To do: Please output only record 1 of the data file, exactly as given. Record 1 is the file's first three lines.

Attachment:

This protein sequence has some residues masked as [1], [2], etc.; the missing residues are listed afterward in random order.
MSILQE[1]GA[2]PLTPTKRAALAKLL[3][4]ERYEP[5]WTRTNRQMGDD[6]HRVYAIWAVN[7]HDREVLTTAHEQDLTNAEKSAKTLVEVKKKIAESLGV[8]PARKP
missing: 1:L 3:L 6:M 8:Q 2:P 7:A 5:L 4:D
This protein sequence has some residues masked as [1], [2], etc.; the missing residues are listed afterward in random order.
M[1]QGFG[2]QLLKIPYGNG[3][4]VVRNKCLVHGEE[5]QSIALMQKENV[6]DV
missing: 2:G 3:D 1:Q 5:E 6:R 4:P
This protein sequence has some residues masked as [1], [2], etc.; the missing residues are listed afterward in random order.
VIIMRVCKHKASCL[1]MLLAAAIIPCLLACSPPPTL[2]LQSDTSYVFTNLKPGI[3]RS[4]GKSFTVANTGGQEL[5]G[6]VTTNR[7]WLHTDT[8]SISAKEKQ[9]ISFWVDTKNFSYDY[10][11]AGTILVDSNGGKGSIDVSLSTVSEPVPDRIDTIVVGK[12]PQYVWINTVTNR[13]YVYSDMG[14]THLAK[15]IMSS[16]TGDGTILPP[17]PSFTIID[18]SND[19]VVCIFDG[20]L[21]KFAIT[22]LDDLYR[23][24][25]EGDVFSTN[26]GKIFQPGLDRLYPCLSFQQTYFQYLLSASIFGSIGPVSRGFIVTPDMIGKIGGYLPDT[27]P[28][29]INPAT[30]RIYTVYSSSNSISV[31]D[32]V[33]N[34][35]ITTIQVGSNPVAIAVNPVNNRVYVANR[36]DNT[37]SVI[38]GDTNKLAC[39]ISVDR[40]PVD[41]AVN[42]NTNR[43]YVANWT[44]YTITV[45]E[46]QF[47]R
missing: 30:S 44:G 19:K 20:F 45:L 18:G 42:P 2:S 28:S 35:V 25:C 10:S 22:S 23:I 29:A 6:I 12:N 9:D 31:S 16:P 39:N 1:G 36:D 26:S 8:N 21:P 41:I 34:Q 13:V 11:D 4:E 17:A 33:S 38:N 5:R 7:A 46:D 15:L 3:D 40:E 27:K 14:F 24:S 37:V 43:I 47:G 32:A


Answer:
This protein sequence has some residues masked as [1], [2], etc.; the missing residues are listed afterward in random order.
MSILQE[1]GA[2]PLTPTKRAALAKLL[3][4]ERYEP[5]WTRTNRQMGDD[6]HRVYAIWAVN[7]HDREVLTTAHEQDLTNAEKSAKTLVEVKKKIAESLGV[8]PARKP
missing: 1:L 3:L 6:M 8:Q 2:P 7:A 5:L 4:D